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I have a project with 5000+ resource strings in it. Almost all of them have periods in their identifier.

We're switching over to automatically generating strongly-typed classes, and of course, because of the periods, we see a few thousand warnings

The resource name 'blah' is not a valid identifier.

I know it isn't, the generator changes periods to underscores, and everything is fine.

Can I suppress the warning? It doesn't seem to have an associated number to #pragma away.

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The answer is "no". And since we cannot change the keys (our localization hangs off of it), I'm pretty much stuck. – Stu Nov 5 '12 at 22:01
up vote 5 down vote accepted

I think I can repro, although it isn't crystal in the question. Project + Properties, Resources and type a string resource name like "foo.bar" triggers this warning.

Yes, you cannot suppress this warning, it is generated by the resource designer in the IDE. When it auto-generates the code from the Properties\Resources.resx file to the Properties\Resources.Designer.cs file. Look at the .resx file and check the "name" attribute on the <data> elements. A period in the attribute value is going to trigger the warning.

A carefully crafted search-and-replace with regexp could fix that by turning the periods into underscores. That gives me personally two problems, I'd just write a little program that uses XDocument. Also check if you still need this auto-generated code, sounds like you are replacing it.

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No, we're moving from manual reflection to auto-generated classes. Just renaming won't work since we have an entire i18n toolchain that keys off these identifiers. Sigh... – Stu Apr 18 '12 at 17:15
That doesn't help me help you. The warning being generated by the resource designer is still my favorite explanation. – Hans Passant Apr 18 '12 at 17:31
Should've been more clear, I guess. Unless someone comes up with a workaround I'll give you the bounty anyways. – Stu Apr 18 '12 at 17:47

This will suppress all warnings for a given .cs file with

#pragma warning disable

You should also be able to right click on the warning and then click on the Show Error Help. It should give the exact warning number so that you can suppress just that warning for the entire project by going into the project properties, then the build page and entering it into the Suppress Warnings textbox.

After further research it appears that some warnings can not be suppressed. See the details on msdn about the /nowarn C# Compiler options http://msdn.microsoft.com/en-us/library/7f28x9z3.aspx

One of them is the Compiler Warning (level 1) CS2029 which refers to the "is not a valid identifier" warning you are getting. You can further confirm that it cannot be suppressed by visiting the details on the Compiler Warning (level1) CS2029 here http://msdn.microsoft.com/en-us/library/878y1894.aspx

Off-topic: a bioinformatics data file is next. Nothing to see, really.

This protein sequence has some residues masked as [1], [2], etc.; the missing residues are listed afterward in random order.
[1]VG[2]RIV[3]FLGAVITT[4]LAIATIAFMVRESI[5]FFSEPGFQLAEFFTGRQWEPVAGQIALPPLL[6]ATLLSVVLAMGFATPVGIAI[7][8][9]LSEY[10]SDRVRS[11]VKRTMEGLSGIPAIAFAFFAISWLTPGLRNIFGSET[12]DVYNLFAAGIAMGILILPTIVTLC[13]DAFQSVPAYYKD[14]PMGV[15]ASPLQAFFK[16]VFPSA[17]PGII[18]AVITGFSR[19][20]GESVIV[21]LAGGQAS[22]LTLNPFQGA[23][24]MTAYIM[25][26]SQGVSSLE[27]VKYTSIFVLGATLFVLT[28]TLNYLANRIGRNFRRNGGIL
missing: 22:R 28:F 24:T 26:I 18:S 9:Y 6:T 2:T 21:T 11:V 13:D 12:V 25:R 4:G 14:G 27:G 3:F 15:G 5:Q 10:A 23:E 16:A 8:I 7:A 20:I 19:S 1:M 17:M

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The .cs files are automatically generated. There is no warning number. – Stu Apr 4 '12 at 16:20
It's not 2029. There is no number. /W0 has no effect. – Stu Apr 4 '12 at 16:56

A REALLY awful work-around here would be to de-couple the generated code from the Resource tool:

Let's say your resource file's name is Resources.resx

  1. Open the resource tool by double clicking the Resources.resx in the project inside Visual Studio.

  2. Set your Access modifier appropriate to the generated code scope you are using.

  3. In Windows explorer, go to the directory housing your Resources.resx and Resources.Designer.cs code. (Either manually browsing or right clicking on your project/namespace folder and selecting "Open Folder in Windows Explorer")

  4. Rename Resources.Designer.cs to Resources.cs

  5. Go back to the resource tool in Visual Studio and set the Access modifier to "No code generation"

  6. Save, close the resource tool

  7. Click the "Show All Files" icon at the top of the solution explorer window. The Resources.cs file should appear in the same folder as Resources.resx in ghosted form

  8. Right click on Resources.cs and select "Include in Project"

The warnings should now disappear. Of course, the inconvenience of this work around is that you will have to do all of these steps any time you modify the resource file.

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This warning occurs if the resource name is not a valid identifier (for example, it contains a space or '-'), and strongly typed resource generation is turned on for the file. This is a warning instead of an error because the strongly typed resource name will be changed to a valid name (for example, "a b" will be changed to "a_b"), but the resource name will remain "a b."

To correct this error

You should first change the name of the resource to a valid identifier, if possible. If that is not a valid option, disable strongly typed resource code generation for this .resx file. To do this, select the .resx file in Solution Explorer and clear the Custom Tool property.

SOURCE: http://msdn.microsoft.com/en-us/library/ms228672(v=vs.80).aspx

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and what if I need code (.Designer.cs) and can't rename resource name at all..?? is there any other workaround..? – shashwat Jun 2 '13 at 7:42

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